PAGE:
Sadly as you can see you can be patched from here to hell and back and it simply won't help as it is all PEBKAC. I even had to get ugly and tell a customer to hit the bricks, something I NEVER do, because he was so determined (after I had told him not to) to get the "New Limewire" he first tried to disable and then when that didn't work uninstalled the AV and then had the gall to complain and want me to fix his PC for free "since it only lasted a week". Finally I had to say the POINT of an AV is to STOP infections, not to let you HAVE infections because you like the name. you ignored the AV, uninstalled the AV, all so you could download some pop song and by doing so ended up infecting your machine with over 80 bugs. Take your business elsewhere.

So you can't really pin this one on MSFT like you could with XP. With XP they had the lamebrain "Hey lets all run as admin!" case of the stupids, but with Vista and 7 that ignorance finally went and DIAF. Now with a decent AV (I recommend either Avast Free or Comodo IS Free, both have JavaScript scan on load and default sandboxing) and even the teeniest tiniest bit of common sense you can easily keep a Windows machine clean for life. Sadly the malware writers have learned the easiest way to infect a machine will ALWAYS be to have the user help you which is why security tool and rogue AV are spreading so easy.

Re:Pah (1)

Joce640k (829181) | more than 3 years ago | (#36680418)

I'd like to know that even with an up-to-date Windows system, the fucking thing is still vulnerable to these attacks.

You know how I know you don't know what type of attack they're talking about?

Re:Pah (0)

Anonymous Coward | more than 3 years ago | (#36681102)

I'd like to know that even with an up-to-date Windows system, the fucking thing is still vulnerable to these attacks.

If you think this article is about your computer being vulnerable to attack, then you just fell for the scam. This has nothing to do with a system actually being compromised- the issue is not that people are installing fake AV, the issue is that they are PAYING FOR a bullshit product because they believed some random email or website when it said "OMFG Yuze B haxxord!!!" Yeah, some of the fake products are malware, and some people get infected with malware which generates these popups. But that's not what the article is about.

Placebo (5, Funny)

Anonymous Coward | more than 3 years ago | (#36674914)

If homeopatic "medicine" can be sold legally, I see no reason why anti-virus software that does absolutely nothing should be considered illegal.

Re:Placebo (4, Funny)

Chris Mattern (191822) | more than 3 years ago | (#36675020)

If homeopatic "medicine" can be sold legally, I see no reason why anti-virus software that does absolutely nothing should be considered illegal.

It contains less than 0.001% of the virus signatures found in other AV software, so you *know* it's super-effective!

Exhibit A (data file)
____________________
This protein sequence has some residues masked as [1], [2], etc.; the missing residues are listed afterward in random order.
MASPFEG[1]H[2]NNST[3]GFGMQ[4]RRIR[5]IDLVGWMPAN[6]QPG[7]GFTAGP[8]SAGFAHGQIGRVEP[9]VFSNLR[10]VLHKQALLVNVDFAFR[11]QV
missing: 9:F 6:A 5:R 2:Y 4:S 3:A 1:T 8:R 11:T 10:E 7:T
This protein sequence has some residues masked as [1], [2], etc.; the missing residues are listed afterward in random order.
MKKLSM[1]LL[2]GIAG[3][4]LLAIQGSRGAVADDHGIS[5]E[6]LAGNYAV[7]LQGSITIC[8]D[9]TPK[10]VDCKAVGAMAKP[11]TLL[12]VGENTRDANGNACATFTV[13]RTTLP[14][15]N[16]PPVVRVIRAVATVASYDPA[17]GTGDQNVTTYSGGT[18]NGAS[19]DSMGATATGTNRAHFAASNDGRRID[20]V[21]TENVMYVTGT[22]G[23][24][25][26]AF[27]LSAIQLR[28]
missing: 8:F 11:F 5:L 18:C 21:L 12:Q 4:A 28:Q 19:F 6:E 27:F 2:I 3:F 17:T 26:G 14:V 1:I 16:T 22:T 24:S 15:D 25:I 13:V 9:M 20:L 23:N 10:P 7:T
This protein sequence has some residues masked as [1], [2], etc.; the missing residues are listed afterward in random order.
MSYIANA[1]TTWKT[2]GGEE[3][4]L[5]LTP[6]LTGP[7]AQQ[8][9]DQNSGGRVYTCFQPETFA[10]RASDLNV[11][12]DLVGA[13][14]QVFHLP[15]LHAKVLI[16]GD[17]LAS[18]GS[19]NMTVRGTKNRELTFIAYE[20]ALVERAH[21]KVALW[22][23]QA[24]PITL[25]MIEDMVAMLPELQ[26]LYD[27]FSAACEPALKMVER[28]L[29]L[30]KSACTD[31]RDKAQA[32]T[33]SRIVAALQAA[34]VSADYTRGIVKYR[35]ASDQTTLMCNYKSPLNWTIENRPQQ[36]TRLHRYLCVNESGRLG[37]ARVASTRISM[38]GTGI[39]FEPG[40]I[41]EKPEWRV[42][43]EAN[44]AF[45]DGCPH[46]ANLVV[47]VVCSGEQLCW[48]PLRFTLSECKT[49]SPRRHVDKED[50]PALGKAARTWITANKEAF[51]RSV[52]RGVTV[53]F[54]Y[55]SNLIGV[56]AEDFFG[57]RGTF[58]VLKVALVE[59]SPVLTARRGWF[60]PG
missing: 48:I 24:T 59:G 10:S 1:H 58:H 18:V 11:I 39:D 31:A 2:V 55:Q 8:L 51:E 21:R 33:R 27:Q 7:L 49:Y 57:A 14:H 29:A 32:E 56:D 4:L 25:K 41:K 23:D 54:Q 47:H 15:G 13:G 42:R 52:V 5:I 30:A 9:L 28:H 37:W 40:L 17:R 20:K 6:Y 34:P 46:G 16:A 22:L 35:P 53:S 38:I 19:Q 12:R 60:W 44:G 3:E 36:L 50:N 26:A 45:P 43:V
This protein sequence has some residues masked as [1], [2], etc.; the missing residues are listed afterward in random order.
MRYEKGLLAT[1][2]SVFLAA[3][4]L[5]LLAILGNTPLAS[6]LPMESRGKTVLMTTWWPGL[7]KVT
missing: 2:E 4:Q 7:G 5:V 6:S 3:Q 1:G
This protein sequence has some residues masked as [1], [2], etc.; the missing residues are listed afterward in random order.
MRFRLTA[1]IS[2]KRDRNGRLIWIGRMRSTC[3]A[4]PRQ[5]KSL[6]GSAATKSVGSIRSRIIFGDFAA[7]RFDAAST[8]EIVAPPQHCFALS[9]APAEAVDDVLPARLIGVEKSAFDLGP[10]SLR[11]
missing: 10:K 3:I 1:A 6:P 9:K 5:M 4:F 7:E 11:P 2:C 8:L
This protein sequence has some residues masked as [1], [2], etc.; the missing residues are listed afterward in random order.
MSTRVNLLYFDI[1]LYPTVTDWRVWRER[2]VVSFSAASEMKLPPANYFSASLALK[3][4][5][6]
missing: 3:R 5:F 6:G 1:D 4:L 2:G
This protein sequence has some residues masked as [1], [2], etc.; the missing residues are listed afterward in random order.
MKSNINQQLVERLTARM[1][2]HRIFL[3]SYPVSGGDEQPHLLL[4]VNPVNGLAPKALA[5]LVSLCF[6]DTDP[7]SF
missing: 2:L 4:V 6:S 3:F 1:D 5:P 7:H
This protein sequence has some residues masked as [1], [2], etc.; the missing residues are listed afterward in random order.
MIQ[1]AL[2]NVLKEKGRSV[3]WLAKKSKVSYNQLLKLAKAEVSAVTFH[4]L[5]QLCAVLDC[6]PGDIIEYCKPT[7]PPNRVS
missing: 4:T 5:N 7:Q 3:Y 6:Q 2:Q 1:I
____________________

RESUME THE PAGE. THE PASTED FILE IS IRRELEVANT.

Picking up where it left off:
Re:Placebo (2, Funny)

Anonymous Coward | more than 3 years ago | (#36675038)

anti-virus software that does absolutely nothing

Yeah, McAfee should be illegal.

Re:Placebo (3, Funny)

Anonymous Coward | more than 3 years ago | (#36675164)

McAfee does tons.

It has to, otherwise your computer would still run after McAfee starts.

Re:Placebo (0)

Anonymous Coward | more than 3 years ago | (#36676076)

LOL! I was about to say you are sooooo wrong. Then realized the joke. Yea. Anti-virus is a fraud. Period. I feel dirty for selling it. My sales pitch after someone is infected usually goes like this: "for most users there isn't much you can do to protect yourself. fraudulent anti-virus and real anti-virus software are almost the same. the one does in practice nothing and the other does slightly more than nothing. unfortunately there is nothing you can do to protect yourself until you start looking at non-microsoft windows computers like GNU/Linux."

Re:Placebo (1)

jfengel (409917) | more than 3 years ago | (#36675166)

At least in theory, homeopathic medicine bottles are carefully labeled with something to the tune of "The FDA has not evaluated [product] for safety or efficacy," and they have to be very careful in phrasing their health claims. It's easy to be misled, and pretty dubious, but it's (barely, on a technicality) not illegal.

Fake AV software is more explicit in its claims, and definitely fraud. The distinction is pretty arbitrary, of course.

Re:Placebo (2)

idontgno (624372) | more than 3 years ago | (#36675454)

Hell, you're not going far enough. At least homeopathic "remedies" don't actually give you diseases. Most fake AV products are active trojans, infecting your machine and (A) providing backdoors and further infection vectors (like disabling real AV) and (B) demanding more money to "fix" the damage it caused (and "fix" is scarequoted because at best, they do nothing; at worst, it's just paying to be trojaned further.)

Fake AV is equivalent to homeopathic medicine made with 100% all-natural anthrax and HIV.

Re:Placebo (1)

MaskedSlacker (911878) | more than 3 years ago | (#36676888)

At least homeopathic "remedies" don't actually give you diseases

Ever heard of using tapeworms to lose weight?